Beware the Jabberwock
Originally posted on Jul 1, 2017
One of the first articles I ever wrote was titled “Cobras in My Garden” (Bangkok Post, circa 1980). I told the story about finding a couple of monocled and venomous slithery friends who had invaded my garden. They didn’t fare very well after an encounter with my garden hoe though. I had chopped one in half (a big no-no I later found out), the head flying off into the bushes. The whole neighborhood screamed at me for being such a fool. About a half hour later their fury was corroborated when the head part, with its fangs flaring and cobra viscera trailing, and still very dangerous, came wiggling out of the shrubbery.
And ever since then I have had to answer the question about how dangerous snakes are in Thailand; the latest being an email telling me that a perspective female retiree to Thailand had decided not to migrate here because she was afraid of the snakes.
Personally, I love snakes. Maybe because of that I see snakes often. Most are harmless and non-venomous. Some are dangerous but sadly all snakes usually run away from me as fast as they can. In fifty years here I have never heard of anyone I know being bitten by either a venomous or non-venomous snake. So are snakes a reason for not coming here? I think my emailer is making a mistake.
Yes, you should be careful if you see a snake although most will be harmless. But there are lots of other things lurking here that, on the danger scale, rank much higher than the 200 or so species of snakes.
Before I get into things to “beware” of, I should emphasize that none of the following “Jaberrwocks” would stop me from a move here.
The tiny danger
The most dangerous animal in Thailand (besides humans that is) is not a snake, or a tiger, or a water buffalo in heat, or a rampaging elephant. All are dangerous, but nowhere near as dangerous as the tiny mosquito.
Dengue fever is a real threat, although for adults it is usually not life threatening. I’ve had it. Painful as hell, worse headache I ever had, 104 temp, lasted about 4 days, but I am still here. It wasn’t much more of a bother for me than a trip to Immigration. Others have had more severe cases.
Children can be hit hard by dengue and recently one of Thailand’s biggest movie stars caught a lethal strain, ended up in a coma and later died. This was a big deal here not only because of the victim being a celebrity but because it is so rare for an adult to die from dengue.
Mosquitoes also carry the much rarer Japanese encephalitis. As the name implies, it attacks the victim’s brain. There is a vaccine for it but unless you are living way out in the boondocks you won’t probably ever see this. It is also known as “sleeping sickness” because many children who get it lapse into a coma which they rarely come out of. I know of only one Expat who contracted Japanese encephalitis. He lived way upcountry and he later had severe psychological issues due to it. Since the Japanese encephalitis mosquito’s life-cycle includes time spent in a pig, if you don’t live near or around pigs then you’ll probably be fine.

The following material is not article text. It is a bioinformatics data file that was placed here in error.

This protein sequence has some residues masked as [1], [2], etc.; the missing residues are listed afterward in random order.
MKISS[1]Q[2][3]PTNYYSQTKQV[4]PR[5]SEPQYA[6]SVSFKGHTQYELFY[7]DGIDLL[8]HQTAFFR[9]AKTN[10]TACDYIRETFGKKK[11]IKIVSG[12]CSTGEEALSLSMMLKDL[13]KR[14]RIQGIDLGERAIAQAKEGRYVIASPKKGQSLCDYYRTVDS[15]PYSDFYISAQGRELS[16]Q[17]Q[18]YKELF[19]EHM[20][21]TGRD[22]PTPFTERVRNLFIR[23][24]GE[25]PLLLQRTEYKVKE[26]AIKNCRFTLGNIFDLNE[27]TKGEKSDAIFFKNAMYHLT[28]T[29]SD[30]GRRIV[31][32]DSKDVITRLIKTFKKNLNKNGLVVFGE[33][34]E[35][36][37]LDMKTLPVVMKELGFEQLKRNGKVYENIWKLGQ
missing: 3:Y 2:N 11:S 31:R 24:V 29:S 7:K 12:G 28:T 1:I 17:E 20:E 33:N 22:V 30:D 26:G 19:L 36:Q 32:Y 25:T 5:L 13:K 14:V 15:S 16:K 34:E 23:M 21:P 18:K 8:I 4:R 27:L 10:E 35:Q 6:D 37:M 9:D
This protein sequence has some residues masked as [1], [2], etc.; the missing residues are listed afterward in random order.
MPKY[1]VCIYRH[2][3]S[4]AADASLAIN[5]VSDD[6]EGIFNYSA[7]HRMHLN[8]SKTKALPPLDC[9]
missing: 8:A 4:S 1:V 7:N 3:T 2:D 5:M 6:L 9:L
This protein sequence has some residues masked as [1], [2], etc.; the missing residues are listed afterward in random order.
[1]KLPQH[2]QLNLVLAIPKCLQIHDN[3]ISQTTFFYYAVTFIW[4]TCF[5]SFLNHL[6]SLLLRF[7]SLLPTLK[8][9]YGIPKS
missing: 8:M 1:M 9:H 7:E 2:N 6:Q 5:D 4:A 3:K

And of course there is malaria. I haven’t heard of malaria up here in the north. There is some down in the south though but I have never met an Expat who caught malaria here in Thailand. If a reader knows of someone please let us know, and tell us the story. There are malaria pills but I don’t know anyone here who takes them. It just isn’t a problem that concerns most Expats.
So what does one do about mosquitoes? Screens on your house would be a good idea. I lived in a non-screened house for about 3 years and slept under a mosquito net (When I wasn’t sleeping under a net was when I caught dengue even though the dengue mosquito is most active in the daytime.) There are many insect repellents available here. The best ones use “deet”. Mosquitoes are definitely “repelled” by it, but many people have side effects using it so be careful. There are also mosquito coils which you burn and do keep the little buggers away. But I don’t like breathing in the fumes.
There are also lots of other little buggers that hang around trying to eat us. If you get a scratch or a scrape or break the skin in any way, be sure to quickly wash it out with soap and water and use an antiseptic. You may not be able to see these bacteria but you are now in the tropics and they will find you. A friend of mine almost lost a leg when he got a simple scratch which got infected and it took some serious antibiotics and weeks walking with a cane before the infection was gotten under control.
They’ll eat you out of house and home
Probably the most destructive insects here are the termites. If you have any wood in your house, even door frames, or book cases, or books for that matter, they will find them, and eat them. They won’t physically hurt you but your bank account might get eaten away after paying for house repairs. I have some climate-change-activist friends who tell me that if we don’t stop the destroying of our environment immediately then our species doesn’t have much longer to live on this planet. I hope they are wrong, but if that is the case, then I think the termite will be crowned the new “King of the World”.
There are lots more biters and stingers here who can make life painful and itchy. I’ll just mention the ones I have encountered personally.
There are many species of bees in Thailand. The jungle produces lots of illegal honey (which sometimes finds its way into our kitchen), and bee keepers produce a good quality legal kind. We once had a hive of tiny bees living inside the walls of our house. They entered and exited the hive from the outside so we weren’t concerned. Their stings are only bothersome unless you are allergic.